Sports Extra: Samuels Body, Game Matures

Senior forward Jamar Samuels answers questions during Wednesday's Media Day in Bramlage Coliseum.

Oct. 27, 2011

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By Mark Janssen

From the final buzzer to the 2011 NCAA Basketball Tournament in Tucson, Ariz., Kansas State basketball coach Frank Martin started a process with Jamar Samuels.

He challenged him with words: “I told him, if he hadn’t redshirted that first year, his career would be over. What would he be doing right now had it not been for that redshirt season? Maybe that registered.”

Samuels, a 6-foot-7 senior who arrived at K-State on Dec. 26, 2007, and redshirted the rest of the season when Michael Beasley and Bill Walker were in the spotlight, admits, “It did register. I woke up this morning and October was almost over. I only have five months left to my college career. There’s a definite sense of urgency.”

Pausing, Samuels added, “I could be back home bagging groceries. There’s no guarantee that I would be playing basketball at all.”

And, Martin went as far as to call Samuels, who finished the season last year at a skinny 208 pounds, names. He said he looked like a lizard.

To that, Samuels flashed the smile of old saying, “Now, he could have come up with a better animal than that. I need to talk to him about that!”

Now almost two weeks into preseason practices, Martin says of Samuels, “Hands down, this has been the best stretch of practices that he’s had with us. He’s been consistent.”

But Martin also added, “I’m not going to jump through hoops yet because he’s been inconsistent the last four years. He’s only been different for six months, so let’s wait until the end of the year and see how he has performed in this last season of his eligibility. Everything about responsibility Jamar has accepted at a higher level.”

Samuels averaged 8.3 points and 4.7 rebounds as a freshman in 2008-09, improved to 11.0 points and 4.9 boards as a sophomore when he was the Big 12’s Six Man of the Year award recipient, and then cooled to 8.5 points and 5.4 rebounds last year when he started 21 of K-State’s 33 games.

The Wildcat coach stresses that it’s not just in appearance where Samuels has improved, but in an overall commitment to excellence in the classroom, to getting stronger in the weight room, to eating habits that have resulted in an overall higher accountability to this Wildcat team of 2011-12.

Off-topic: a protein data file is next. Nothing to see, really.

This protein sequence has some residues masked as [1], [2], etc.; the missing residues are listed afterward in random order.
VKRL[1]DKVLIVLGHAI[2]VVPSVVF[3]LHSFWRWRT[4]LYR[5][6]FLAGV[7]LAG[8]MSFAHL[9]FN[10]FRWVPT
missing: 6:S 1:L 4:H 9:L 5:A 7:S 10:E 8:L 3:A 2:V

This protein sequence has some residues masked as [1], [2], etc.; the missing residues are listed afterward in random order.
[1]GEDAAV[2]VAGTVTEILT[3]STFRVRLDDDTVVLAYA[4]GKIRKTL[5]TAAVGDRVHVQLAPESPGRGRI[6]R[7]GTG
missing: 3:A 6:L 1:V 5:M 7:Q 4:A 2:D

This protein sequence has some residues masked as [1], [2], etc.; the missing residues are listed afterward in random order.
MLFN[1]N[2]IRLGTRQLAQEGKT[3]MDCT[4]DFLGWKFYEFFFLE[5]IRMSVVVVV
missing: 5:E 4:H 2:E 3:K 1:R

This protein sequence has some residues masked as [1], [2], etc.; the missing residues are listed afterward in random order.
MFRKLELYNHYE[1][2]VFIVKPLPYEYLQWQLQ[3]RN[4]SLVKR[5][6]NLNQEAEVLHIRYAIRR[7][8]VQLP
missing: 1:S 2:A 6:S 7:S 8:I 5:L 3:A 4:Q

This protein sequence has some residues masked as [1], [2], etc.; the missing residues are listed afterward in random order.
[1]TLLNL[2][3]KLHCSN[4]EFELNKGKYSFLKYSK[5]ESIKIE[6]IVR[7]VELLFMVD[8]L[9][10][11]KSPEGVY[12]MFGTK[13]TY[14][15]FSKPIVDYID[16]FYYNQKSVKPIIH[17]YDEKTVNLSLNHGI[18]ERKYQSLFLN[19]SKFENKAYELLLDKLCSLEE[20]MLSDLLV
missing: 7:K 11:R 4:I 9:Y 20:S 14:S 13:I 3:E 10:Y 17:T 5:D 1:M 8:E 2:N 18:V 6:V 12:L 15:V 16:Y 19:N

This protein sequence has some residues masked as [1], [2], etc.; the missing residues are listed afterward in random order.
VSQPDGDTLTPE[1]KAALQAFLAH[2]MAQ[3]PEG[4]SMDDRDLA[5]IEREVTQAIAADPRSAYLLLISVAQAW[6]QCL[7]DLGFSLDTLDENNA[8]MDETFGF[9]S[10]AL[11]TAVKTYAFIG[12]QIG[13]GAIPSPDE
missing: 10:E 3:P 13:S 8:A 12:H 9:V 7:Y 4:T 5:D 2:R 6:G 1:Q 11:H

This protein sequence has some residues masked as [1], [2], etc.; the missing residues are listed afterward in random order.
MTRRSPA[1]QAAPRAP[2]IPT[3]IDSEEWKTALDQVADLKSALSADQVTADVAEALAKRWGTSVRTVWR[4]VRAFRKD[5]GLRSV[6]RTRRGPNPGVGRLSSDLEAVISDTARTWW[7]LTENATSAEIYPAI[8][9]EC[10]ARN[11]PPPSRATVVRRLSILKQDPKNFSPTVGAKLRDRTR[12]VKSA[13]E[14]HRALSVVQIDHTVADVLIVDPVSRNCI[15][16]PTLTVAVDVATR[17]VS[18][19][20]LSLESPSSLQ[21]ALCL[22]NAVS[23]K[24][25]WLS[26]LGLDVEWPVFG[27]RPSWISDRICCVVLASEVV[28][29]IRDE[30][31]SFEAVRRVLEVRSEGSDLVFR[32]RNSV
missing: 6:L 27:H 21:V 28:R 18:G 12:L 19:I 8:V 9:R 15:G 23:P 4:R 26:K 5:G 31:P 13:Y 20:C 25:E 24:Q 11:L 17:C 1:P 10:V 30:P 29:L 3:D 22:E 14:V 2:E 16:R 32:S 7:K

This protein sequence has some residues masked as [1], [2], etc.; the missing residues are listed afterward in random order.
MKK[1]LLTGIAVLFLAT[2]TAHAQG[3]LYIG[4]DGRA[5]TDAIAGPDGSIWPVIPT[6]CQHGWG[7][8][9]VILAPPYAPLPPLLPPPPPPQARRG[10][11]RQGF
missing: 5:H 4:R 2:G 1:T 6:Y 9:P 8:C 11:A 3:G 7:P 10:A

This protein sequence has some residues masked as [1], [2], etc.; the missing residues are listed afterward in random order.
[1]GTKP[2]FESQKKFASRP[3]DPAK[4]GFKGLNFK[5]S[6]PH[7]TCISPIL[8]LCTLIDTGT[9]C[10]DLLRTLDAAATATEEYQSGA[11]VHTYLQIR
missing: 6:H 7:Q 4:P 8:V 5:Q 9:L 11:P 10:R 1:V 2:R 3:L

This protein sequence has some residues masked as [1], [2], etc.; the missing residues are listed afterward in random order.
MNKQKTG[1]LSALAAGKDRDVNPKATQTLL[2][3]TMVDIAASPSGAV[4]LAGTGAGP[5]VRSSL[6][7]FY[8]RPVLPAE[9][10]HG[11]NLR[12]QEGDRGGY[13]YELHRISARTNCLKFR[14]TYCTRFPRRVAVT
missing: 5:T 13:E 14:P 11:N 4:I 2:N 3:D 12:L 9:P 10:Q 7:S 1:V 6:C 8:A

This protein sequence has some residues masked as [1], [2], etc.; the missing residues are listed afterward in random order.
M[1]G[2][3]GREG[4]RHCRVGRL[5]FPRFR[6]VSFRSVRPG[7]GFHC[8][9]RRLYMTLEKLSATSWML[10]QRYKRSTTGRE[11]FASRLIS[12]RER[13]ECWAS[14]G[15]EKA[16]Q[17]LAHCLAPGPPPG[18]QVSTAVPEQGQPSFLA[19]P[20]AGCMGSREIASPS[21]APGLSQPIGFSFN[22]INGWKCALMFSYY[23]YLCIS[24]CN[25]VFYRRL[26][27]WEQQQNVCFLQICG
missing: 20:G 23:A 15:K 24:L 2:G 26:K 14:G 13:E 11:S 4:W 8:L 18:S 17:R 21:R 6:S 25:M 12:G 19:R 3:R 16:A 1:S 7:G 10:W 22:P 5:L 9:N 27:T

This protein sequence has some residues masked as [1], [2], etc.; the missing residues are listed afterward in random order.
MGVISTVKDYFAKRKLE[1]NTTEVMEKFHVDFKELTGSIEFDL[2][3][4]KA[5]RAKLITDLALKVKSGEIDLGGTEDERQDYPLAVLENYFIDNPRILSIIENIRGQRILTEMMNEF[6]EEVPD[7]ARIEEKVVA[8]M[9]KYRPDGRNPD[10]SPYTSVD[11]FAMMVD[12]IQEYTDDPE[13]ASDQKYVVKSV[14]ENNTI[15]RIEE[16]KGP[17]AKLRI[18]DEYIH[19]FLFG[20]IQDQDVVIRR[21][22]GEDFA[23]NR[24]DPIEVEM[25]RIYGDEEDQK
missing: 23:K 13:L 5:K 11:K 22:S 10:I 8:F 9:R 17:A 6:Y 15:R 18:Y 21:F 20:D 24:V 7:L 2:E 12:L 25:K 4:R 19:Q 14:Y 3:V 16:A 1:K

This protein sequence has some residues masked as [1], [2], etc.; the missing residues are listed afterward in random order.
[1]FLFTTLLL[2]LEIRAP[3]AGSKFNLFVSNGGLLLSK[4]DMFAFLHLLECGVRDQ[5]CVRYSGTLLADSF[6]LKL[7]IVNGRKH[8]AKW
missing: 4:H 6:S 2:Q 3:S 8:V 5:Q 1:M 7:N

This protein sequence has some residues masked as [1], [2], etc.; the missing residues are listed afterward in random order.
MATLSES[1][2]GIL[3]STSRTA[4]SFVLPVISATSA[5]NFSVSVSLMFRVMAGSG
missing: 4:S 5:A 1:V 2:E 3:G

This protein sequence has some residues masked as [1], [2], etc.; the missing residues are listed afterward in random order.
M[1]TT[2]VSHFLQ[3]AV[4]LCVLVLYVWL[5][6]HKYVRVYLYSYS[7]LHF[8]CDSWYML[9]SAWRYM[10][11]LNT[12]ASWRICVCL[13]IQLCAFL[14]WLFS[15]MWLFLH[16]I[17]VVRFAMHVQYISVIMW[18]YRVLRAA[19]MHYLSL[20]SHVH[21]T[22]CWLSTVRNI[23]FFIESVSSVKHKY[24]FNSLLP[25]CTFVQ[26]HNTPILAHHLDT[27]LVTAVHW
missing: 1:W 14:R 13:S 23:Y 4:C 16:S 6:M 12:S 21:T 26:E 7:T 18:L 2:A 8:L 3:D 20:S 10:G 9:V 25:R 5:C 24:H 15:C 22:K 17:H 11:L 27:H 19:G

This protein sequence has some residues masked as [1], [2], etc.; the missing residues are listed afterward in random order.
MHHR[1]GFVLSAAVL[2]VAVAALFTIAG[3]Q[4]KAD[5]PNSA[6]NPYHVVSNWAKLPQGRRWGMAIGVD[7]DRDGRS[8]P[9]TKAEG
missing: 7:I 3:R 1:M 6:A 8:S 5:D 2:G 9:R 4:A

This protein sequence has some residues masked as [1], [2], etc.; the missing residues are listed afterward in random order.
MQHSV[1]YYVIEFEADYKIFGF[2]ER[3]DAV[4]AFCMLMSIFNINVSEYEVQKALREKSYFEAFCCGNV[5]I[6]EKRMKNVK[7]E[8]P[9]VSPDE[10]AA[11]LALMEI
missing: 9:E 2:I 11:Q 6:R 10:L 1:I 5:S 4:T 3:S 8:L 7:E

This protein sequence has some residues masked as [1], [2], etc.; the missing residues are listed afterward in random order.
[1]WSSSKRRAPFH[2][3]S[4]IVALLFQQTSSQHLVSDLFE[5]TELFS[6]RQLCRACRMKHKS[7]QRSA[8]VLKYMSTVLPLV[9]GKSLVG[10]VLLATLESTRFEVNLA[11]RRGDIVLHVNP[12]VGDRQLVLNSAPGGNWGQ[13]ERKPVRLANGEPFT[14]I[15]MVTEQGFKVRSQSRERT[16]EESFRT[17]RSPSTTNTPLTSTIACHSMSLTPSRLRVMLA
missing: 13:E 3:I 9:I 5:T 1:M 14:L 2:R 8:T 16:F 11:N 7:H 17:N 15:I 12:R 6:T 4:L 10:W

“An athlete’s engine is his body,” said Martin. “If the body is not strong and efficient, the car’s not going to run. Jamar seems to have finally understood that. He used to think a bag of Skittles was a healthy lunch. For all that an athlete is required to do, that’s not going to work.”

Samuels smiles as he differs with his coach.

“No, I was eating at McDonalds every day. The Curtis Kelly diet,” quipped Samuels, who tipped the scales at 233 pounds on Wednesday. “Now I’m eating at Chipotle at breakfast, lunch and dinner.”

With that added bulk, Martin says, “His body can absorb hits, his cuts are stronger and his moves are stronger.”

Samuels adds, “I’m not getting thrown around on the court. I do look like a D-I prospect. I can finish better at the rim and it takes more to box me out.”

He also adds of his maturity on the court, “You’re not going to see me talking back to the refs this year. I promised my mom that there would be no techs (technical fouls) this year. You’ll see that change in me.”

Samuels, a social science major with a minor in leadership, looks the part, and so does the entire Wildcat team.

Samuels calls it “… the most athletic team since I’ve been here. Everyone looks kind of stocky.”

And he adds that Kansas State basketball life will go on without Jacob Pullen: “Jake’s my man. I love him to death, but this is going to be a solid team that’s going to have contributions from everybody.”

Samuels declines to say that he’s “wasted” his early K-State years, and says he still hopes for a professional career. But he adds, “Wherever the Good Lord puts me will be totally fine with me.”

Watch Some Hoops on Saturday
Kansas State basketball fans are encouraged to drop by Bramlage Coliseum Saturday between 12:30 and 1:15 to watch Frank Martin’s team practice prior to the Oklahoma football game.

Doors to the northwest and northeast entrances of Bramlage Coliseum will open at 12:15 p.m. Seating will be available on the west side of the arena. Due to the football game, the east and west parking lots at Bramlage Coliseum will be reserved for donors to the Ahearn Scholarship Fund holding football parking passes.  

Admission is free, but fans are encouraged to bring a “Welcome Back” donation item for the USO at Fort Riley.  These items include individually-wrapped, non-perishable snacks, wash cloths and individually-wrapped toothbrushes and will be used to create homecoming kits.

There will be collection boxes located inside the gates near the entrances for fans to drop-off their donation items. The men’s basketball team has a partnership with the 1st Battalion, 7th Field Artillery Regiment at Fort Riley, which just last week returned from a year-long deployment.       

Fans will also have the chance to pick up a men’s basketball roster card as well as men’s and women’s basketball team posters and schedule cards on the concourse.

Games Coming Up
The Wildcats play their lone exhibition game at 1 p.m., Sunday, Nov. 6 against Fort Hays State, while the season officially tips off at 7 p.m., Friday, Nov. 11 against Charleston Southern.  

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